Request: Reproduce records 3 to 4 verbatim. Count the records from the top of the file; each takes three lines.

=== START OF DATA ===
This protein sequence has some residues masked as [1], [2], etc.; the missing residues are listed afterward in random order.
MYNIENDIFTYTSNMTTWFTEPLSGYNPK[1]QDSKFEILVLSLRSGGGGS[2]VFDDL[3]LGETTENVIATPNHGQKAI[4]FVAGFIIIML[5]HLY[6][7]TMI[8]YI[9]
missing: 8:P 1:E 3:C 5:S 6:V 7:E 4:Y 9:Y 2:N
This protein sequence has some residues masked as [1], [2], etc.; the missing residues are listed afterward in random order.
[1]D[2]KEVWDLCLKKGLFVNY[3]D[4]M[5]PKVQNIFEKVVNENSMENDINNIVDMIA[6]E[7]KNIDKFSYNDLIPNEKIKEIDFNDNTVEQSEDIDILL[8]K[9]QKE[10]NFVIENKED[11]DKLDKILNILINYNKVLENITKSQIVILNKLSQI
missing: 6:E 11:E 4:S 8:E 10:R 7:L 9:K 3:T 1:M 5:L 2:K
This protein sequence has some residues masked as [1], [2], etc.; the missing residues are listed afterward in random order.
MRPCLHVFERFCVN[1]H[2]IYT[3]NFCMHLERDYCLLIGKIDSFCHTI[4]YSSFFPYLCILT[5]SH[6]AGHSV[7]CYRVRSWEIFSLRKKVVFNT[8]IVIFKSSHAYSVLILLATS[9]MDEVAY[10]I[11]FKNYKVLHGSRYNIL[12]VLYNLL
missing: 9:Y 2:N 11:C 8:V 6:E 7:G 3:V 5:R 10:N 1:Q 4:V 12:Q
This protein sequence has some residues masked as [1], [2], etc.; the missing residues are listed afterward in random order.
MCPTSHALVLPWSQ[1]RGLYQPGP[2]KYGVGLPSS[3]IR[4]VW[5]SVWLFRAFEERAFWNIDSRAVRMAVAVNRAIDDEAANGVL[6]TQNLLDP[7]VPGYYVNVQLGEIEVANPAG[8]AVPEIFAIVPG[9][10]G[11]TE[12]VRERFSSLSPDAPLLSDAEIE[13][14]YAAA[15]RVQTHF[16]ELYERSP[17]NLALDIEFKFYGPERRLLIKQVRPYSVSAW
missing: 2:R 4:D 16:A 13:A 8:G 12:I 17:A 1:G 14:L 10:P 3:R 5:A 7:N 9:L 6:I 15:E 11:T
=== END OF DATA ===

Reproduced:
This protein sequence has some residues masked as [1], [2], etc.; the missing residues are listed afterward in random order.
MRPCLHVFERFCVN[1]H[2]IYT[3]NFCMHLERDYCLLIGKIDSFCHTI[4]YSSFFPYLCILT[5]SH[6]AGHSV[7]CYRVRSWEIFSLRKKVVFNT[8]IVIFKSSHAYSVLILLATS[9]MDEVAY[10]I[11]FKNYKVLHGSRYNIL[12]VLYNLL
missing: 9:Y 2:N 11:C 8:V 6:E 7:G 3:V 5:R 10:N 1:Q 4:V 12:Q
This protein sequence has some residues masked as [1], [2], etc.; the missing residues are listed afterward in random order.
MCPTSHALVLPWSQ[1]RGLYQPGP[2]KYGVGLPSS[3]IR[4]VW[5]SVWLFRAFEERAFWNIDSRAVRMAVAVNRAIDDEAANGVL[6]TQNLLDP[7]VPGYYVNVQLGEIEVANPAG[8]AVPEIFAIVPG[9][10]G[11]TE[12]VRERFSSLSPDAPLLSDAEIE[13][14]YAAA[15]RVQTHF[16]ELYERSP[17]NLALDIEFKFYGPERRLLIKQVRPYSVSAW
missing: 2:R 4:D 16:A 13:A 8:G 12:I 17:A 1:G 14:L 10:P 3:R 5:A 7:N 9:L 6:I 15:E 11:T